It has allowed the Ukrainians to project force up to 70km behind the Russian line of advance – and with the help of drones, to seek out and destroy Russian artillery positions, ammunition depots, supply lines and command and control centers. In this way, the Ukrainian military have killed dozens of very senior Russian ground commanders – from Colonels up to members of the Russian General Staff.

This has threatened to stall Putin’s last-chance, all-out assault on Donetsk – which he must achieve before the arrival of Winter, in order to frame his assault on Ukraine as a great ‘victory’. The threat posed by western supplied long range weapon systems has already prompted a tactical and strategic response from the Kremlin.

This week, Russia’s Foreign Minister, Sergei Lavrov stated that Moscow’s ‘objectives’ will expand further, if the west keeps supplying Kyiv with long range weapons such as HIMARS. In effect, Lavrov has stated that Putin will not tolerate the presence of such weapons within range of their newly ‘liberated’ Donbas region.

To this end, Russia has stepped up its attacks into the Kherson, Mykolaiv and Zaporizhzhia Oblasts – further and further west in Urkrainian territory. If this offensive pivot continues, there is the risk that Russian forces might begin to encroach on port city of Odessa – intensifying their air and missile attacks there. Already,

Putin has signalled his frustration with the west’s support of Zelenskyy by renewed missile attacks on Kyiv in recent days. In order to thwart the continued supply of western weapons – which threaten in turn to thwart or delay Putin’s ‘victory’ in Donbas – the Kremlin may also target other western Ukrainian cities such as Vinnitsya and Lviv in the coming days and weeks.

Ukrainian response

Against this backdrop, there is also the possibility of a major Ukrainian counter-offensive in the coming weeks. Zelenskyy’s Defence Minister, Oleksii Reznikov has stated that he will arm up to ‘one million’ Ukrainian troops to re-take the southern territories seized by Russia. Ukraine does have approximately 400,000 personnel – with some combat experience post 2014 – that could conceivably be mobilised as part of a major counter-offensive in the closing weeks of Summer and Autumn.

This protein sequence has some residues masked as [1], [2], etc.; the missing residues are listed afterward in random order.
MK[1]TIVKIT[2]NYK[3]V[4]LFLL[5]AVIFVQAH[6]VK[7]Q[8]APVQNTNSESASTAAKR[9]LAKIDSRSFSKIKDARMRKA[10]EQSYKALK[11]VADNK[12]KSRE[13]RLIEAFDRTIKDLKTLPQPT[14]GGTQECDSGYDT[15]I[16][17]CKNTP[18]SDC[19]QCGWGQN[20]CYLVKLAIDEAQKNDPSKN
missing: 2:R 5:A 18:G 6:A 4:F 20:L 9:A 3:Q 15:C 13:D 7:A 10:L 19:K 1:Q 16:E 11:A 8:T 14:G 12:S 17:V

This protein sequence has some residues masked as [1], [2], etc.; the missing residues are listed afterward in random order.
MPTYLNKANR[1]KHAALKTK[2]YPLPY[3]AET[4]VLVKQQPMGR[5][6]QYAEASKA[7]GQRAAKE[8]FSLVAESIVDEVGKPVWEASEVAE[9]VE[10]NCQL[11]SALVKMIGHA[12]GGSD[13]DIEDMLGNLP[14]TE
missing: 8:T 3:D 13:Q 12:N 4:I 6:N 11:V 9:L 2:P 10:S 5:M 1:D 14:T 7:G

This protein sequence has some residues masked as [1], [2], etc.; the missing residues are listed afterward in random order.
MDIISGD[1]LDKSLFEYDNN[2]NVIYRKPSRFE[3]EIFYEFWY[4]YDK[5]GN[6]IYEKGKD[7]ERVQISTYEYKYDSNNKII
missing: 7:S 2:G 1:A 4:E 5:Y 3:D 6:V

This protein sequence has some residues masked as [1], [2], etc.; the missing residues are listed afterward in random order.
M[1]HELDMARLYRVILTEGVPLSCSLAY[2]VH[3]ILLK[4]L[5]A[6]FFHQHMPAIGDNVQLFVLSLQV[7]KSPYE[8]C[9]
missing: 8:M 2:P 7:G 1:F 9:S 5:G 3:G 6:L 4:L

This is a critical moment in the war in Ukraine. After five months of war, another turning point has been reached – with both sides desperate for a victory of sorts. Putin will do everything in his power – including turning off all gas supplies to Europe – in order to achieve his ‘victory’.

If Putin fails to seize the Donbas – at whatever cost – he will eventually lose his position as Russia’s President. If he succeeds, he will survive to fight another day. For Ukraine, this would probably represent a further expansion of Russian force towards Odessa, Transnistria and Modova.

For now, Ukraine relies on the support of the west – militarily and politically. Admission to the EU will dramatically improve Ukraine’s chances of long-term survival as a democratic state. The further supply of weapons will inhibit Russia’s actions in the region – but at a horrific cost to the Ukrainian people.

The clock is ticking for Putin, for his ‘victory’ in Ukraine and for his own survival. In this context, there is the unique risk of escalation of this war to a much wider conflict – either intentionally or unintentionally. The Russian Duma will meet in an emergency session on Monday to discuss the current crisis. World leaders need to work hard to bring an end to this conflict – one way or another.

Dr Tom Clonan is an independent Senator and former Captain in the Irish armed forces. He is a security analyst and academic, lecturing in the School of Media in DIT. You can follow him on Twitter.